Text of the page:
NATO's Patriot shield will not protect Turkey

The rocket that was fired by Syrian government forces across the Turkish border on March 24 exploded in the Reyhanlı district of the southern province of Hatay.

NATO's Patriot shield will not protect Turkey

World Bulletin / News Desk

While the latest spillover of violence from neighboring Syria injured five Turkish nationals, the incident also prompted questions about NATO's capability to protect Turkey, which was one of the important flank countries during the Cold War, and a member of the alliance since 1952.

Several Turkish media outlets reported on Thursday that the Patriot radars did not intercept the Syrian missile, and some further claimed that the Patriot system is only programmed to protect NATO at the Incirlik base, and not all Turkish borders and this is why the Patriot radar did not respond. A senior NATO official in Brussels who answered Daily Sabah's questions under the condition of anonymity said that the missile landed outside the areas covered by the current Patriot configuration. 

"The Patriot missiles are deployed in a way to provide the greatest possible coverage and maximum protection of the Turkish people against missile attacks. Millions of people are better protected on NATO's southeastern border as a result. We remain vigilant and committed to our Patriot deployment to help protect Turkey against missile attacks," the NATO official said. However, deployment locations indicate that the current Patriot batteries are not sufficient to protect all Turkish borders.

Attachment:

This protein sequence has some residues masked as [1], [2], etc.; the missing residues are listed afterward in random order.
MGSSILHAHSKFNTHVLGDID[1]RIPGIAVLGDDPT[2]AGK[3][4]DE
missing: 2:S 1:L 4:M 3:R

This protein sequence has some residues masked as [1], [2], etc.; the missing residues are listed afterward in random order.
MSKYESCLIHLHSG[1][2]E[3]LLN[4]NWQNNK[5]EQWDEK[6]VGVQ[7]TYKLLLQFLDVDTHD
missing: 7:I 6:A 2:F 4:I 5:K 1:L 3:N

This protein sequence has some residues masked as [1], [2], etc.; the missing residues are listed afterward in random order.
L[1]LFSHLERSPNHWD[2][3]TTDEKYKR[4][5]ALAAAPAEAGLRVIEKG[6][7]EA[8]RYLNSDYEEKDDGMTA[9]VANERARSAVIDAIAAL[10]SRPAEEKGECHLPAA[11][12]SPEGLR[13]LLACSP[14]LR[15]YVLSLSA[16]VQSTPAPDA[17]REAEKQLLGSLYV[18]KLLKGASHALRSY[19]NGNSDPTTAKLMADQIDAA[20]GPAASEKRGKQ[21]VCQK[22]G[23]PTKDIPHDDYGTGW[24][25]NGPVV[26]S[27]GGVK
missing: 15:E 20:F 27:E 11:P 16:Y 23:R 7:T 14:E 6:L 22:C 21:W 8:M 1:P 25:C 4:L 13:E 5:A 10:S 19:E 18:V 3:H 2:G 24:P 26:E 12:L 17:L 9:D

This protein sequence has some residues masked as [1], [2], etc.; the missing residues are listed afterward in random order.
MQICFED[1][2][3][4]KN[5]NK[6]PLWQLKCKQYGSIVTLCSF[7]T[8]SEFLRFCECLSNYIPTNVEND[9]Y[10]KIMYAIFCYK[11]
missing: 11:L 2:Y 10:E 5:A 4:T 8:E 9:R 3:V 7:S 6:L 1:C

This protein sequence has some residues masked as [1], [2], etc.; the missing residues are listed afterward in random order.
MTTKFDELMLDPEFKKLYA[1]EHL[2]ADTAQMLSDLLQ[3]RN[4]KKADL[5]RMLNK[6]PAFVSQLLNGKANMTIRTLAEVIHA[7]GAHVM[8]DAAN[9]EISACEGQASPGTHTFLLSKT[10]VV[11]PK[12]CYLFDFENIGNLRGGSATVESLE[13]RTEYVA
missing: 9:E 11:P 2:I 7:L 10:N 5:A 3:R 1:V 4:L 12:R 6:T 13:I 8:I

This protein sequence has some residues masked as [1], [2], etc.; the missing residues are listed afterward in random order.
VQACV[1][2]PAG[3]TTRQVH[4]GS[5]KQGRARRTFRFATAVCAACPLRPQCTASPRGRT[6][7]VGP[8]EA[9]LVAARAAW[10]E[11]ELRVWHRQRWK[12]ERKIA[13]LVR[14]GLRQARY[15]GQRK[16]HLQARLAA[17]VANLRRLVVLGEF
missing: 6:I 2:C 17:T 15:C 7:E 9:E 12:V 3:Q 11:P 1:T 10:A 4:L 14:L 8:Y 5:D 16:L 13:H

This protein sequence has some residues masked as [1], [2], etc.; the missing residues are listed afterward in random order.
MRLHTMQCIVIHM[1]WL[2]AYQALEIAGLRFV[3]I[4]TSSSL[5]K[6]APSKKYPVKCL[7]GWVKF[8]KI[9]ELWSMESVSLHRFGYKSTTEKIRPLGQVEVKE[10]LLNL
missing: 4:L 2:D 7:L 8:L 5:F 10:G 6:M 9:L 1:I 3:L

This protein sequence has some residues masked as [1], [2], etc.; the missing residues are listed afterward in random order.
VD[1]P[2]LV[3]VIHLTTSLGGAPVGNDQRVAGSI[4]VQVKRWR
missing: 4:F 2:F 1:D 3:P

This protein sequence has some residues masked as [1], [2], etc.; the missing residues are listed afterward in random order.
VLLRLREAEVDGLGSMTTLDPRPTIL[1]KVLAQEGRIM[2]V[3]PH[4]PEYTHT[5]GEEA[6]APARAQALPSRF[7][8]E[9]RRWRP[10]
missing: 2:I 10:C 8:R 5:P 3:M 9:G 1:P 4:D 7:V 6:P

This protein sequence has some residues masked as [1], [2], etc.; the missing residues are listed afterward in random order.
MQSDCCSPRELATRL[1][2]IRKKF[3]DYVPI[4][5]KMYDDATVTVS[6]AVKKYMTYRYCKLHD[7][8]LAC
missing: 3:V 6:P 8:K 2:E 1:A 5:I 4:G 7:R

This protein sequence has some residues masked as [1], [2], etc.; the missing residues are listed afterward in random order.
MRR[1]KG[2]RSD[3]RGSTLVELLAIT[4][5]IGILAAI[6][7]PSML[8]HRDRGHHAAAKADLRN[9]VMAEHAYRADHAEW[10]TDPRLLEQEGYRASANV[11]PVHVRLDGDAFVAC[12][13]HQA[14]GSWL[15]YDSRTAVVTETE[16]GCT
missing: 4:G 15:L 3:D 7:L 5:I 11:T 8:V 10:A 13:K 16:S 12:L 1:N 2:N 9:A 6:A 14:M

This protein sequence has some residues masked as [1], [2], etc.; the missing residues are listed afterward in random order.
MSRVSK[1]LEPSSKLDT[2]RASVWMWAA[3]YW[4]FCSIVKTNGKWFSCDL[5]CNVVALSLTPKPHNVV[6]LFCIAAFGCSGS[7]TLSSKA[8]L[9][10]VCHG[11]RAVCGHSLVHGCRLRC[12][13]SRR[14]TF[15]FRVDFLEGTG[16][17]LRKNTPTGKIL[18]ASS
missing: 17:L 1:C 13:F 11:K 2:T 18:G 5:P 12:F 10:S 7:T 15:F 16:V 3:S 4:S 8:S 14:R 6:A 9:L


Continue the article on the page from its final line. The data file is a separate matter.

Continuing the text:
Despite Turkey's demand for 20 Patriot batteries to protect its 800-kilometer border with Syria, there are only five batteries currently serving in Turkey – one in Adana, two in Kahramanmaraş and two in Gaziantep provinces. These five Patriot batteries however are not sufficient to protect Turkey's border with Syria.

Mete Yarar, a former member of the Turkish Armed Forces and a security expert, drew attention to the location of the Patriot batteries as being significant. "You can't protect your Hatay border by a missile battery that is positioned in Adana or Kahramanmaraş. In order for full protection, it is necessary to deploy those batteries to regions closer to the border," he said.

According to defense experts, the range of the missiles in the system is between 20 kilometers to 160 kilometers and the radar range is about 250 kilometers to 300 kilometers. However, considering the air distance between Adana to Hatay is about 300 kilometers, and Gaziantep to Hatay is about 200 kilometers, the Patriot batteries may not be able to protect Turkey's southern borders.


Last Mod: 27 Mart 2015, 11:13
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